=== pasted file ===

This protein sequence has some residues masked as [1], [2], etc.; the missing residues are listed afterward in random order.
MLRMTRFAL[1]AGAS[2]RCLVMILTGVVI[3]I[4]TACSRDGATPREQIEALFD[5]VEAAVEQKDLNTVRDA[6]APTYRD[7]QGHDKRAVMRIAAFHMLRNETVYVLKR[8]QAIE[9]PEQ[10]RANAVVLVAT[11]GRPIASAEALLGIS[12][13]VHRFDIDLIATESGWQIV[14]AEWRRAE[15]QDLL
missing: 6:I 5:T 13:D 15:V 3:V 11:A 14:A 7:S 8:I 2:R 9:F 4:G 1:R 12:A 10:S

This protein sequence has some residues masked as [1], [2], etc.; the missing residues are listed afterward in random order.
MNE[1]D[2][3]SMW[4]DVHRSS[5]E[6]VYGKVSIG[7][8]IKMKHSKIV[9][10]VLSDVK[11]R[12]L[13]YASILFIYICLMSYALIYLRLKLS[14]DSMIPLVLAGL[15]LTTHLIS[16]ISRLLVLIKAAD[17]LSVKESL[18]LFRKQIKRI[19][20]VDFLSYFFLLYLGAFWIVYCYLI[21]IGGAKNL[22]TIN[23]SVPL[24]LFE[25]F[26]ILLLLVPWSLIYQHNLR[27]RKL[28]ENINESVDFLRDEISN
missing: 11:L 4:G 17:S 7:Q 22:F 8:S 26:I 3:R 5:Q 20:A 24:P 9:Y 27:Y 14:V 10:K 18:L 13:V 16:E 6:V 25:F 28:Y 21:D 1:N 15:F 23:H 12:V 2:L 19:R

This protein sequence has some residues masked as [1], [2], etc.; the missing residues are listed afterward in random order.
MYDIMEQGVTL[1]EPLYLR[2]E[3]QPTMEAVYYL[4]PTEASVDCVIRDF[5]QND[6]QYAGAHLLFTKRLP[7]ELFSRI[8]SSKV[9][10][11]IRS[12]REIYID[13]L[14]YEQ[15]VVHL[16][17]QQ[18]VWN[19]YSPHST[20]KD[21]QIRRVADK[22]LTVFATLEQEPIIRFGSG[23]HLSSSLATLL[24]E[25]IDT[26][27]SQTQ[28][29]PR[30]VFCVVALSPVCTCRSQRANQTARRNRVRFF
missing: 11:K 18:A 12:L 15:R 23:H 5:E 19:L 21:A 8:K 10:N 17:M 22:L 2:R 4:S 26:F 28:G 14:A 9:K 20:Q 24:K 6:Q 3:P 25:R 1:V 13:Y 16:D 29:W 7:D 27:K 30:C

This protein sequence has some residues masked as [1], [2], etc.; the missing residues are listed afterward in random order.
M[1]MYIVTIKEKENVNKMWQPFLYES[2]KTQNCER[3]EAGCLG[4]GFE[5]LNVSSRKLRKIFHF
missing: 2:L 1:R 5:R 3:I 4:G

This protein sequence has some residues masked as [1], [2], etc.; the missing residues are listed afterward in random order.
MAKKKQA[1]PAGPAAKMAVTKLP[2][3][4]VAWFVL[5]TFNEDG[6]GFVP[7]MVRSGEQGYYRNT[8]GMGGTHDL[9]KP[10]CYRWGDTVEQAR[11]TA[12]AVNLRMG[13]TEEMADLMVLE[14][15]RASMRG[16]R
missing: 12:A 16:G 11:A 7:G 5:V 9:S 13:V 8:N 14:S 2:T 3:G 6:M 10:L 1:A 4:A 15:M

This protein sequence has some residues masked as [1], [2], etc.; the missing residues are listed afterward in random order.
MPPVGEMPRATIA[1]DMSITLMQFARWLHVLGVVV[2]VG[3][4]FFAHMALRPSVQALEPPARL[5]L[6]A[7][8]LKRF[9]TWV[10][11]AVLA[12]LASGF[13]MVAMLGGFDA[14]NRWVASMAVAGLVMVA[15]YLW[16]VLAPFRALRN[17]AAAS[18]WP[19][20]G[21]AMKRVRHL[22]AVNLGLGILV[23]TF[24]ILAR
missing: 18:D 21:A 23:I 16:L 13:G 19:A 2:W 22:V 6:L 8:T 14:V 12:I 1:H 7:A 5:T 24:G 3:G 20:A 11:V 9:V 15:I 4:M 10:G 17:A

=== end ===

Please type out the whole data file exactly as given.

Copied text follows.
This protein sequence has some residues masked as [1], [2], etc.; the missing residues are listed afterward in random order.
MLRMTRFAL[1]AGAS[2]RCLVMILTGVVI[3]I[4]TACSRDGATPREQIEALFD[5]VEAAVEQKDLNTVRDA[6]APTYRD[7]QGHDKRAVMRIAAFHMLRNETVYVLKR[8]QAIE[9]PEQ[10]RANAVVLVAT[11]GRPIASAEALLGIS[12][13]VHRFDIDLIATESGWQIV[14]AEWRRAE[15]QDLL
missing: 6:I 5:T 13:D 15:V 3:V 11:A 14:A 7:S 8:I 2:R 9:F 4:G 1:R 12:A 10:S

This protein sequence has some residues masked as [1], [2], etc.; the missing residues are listed afterward in random order.
MNE[1]D[2][3]SMW[4]DVHRSS[5]E[6]VYGKVSIG[7][8]IKMKHSKIV[9][10]VLSDVK[11]R[12]L[13]YASILFIYICLMSYALIYLRLKLS[14]DSMIPLVLAGL[15]LTTHLIS[16]ISRLLVLIKAAD[17]LSVKESL[18]LFRKQIKRI[19][20]VDFLSYFFLLYLGAFWIVYCYLI[21]IGGAKNL[22]TIN[23]SVPL[24]LFE[25]F[26]ILLLLVPWSLIYQHNLR[27]RKL[28]ENINESVDFLRDEISN
missing: 11:L 4:G 17:S 7:Q 22:F 8:S 26:I 3:R 5:Q 20:A 24:P 9:Y 27:Y 14:V 10:K 18:L 13:V 16:E 6:V 25:F 28:Y 21:D 1:N 15:F 23:H 12:V 2:L 19:R

This protein sequence has some residues masked as [1], [2], etc.; the missing residues are listed afterward in random order.
MYDIMEQGVTL[1]EPLYLR[2]E[3]QPTMEAVYYL[4]PTEASVDCVIRDF[5]QND[6]QYAGAHLLFTKRLP[7]ELFSRI[8]SSKV[9][10][11]IRS[12]REIYID[13]L[14]YEQ[15]VVHL[16][17]QQ[18]VWN[19]YSPHST[20]KD[21]QIRRVADK[22]LTVFATLEQEPIIRFGSG[23]HLSSSLATLL[24]E[25]IDT[26][27]SQTQ[28][29]PR[30]VFCVVALSPVCTCRSQRANQTARRNRVRFF
missing: 11:K 18:A 12:L 15:R 23:H 5:E 19:L 21:A 8:K 10:N 17:M 22:L 2:R 4:S 26:F 28:G 14:A 9:K 20:Q 24:K 6:Q 3:P 25:R 1:V 13:Y 16:D 29:W 7:D 27:K 30:C

This protein sequence has some residues masked as [1], [2], etc.; the missing residues are listed afterward in random order.
M[1]MYIVTIKEKENVNKMWQPFLYES[2]KTQNCER[3]EAGCLG[4]GFE[5]LNVSSRKLRKIFHF
missing: 2:L 1:R 5:R 3:I 4:G

This protein sequence has some residues masked as [1], [2], etc.; the missing residues are listed afterward in random order.
MAKKKQA[1]PAGPAAKMAVTKLP[2][3][4]VAWFVL[5]TFNEDG[6]GFVP[7]MVRSGEQGYYRNT[8]GMGGTHDL[9]KP[10]CYRWGDTVEQAR[11]TA[12]AVNLRMG[13]TEEMADLMVLE[14][15]RASMRG[16]R
missing: 12:A 16:G 11:A 7:G 5:V 9:S 13:V 8:N 14:S 2:T 3:G 6:M 10:L 1:A 4:A 15:M

This protein sequence has some residues masked as [1], [2], etc.; the missing residues are listed afterward in random order.
MPPVGEMPRATIA[1]DMSITLMQFARWLHVLGVVV[2]VG[3][4]FFAHMALRPSVQALEPPARL[5]L[6]A[7][8]LKRF[9]TWV[10][11]AVLA[12]LASGF[13]MVAMLGGFDA[14]NRWVASMAVAGLVMVA[15]YLW[16]VLAPFRALRN[17]AAAS[18]WP[19][20]G[21]AMKRVRHL[22]AVNLGLGILV[23]TF[24]ILAR
missing: 18:D 21:A 23:I 16:L 13:G 19:A 2:W 22:V 6:L 8:T 14:V 12:I 1:H 7:A 5:T 24:G 3:G 20:A 11:V 9:V 15:I 4:M 10:G 17:A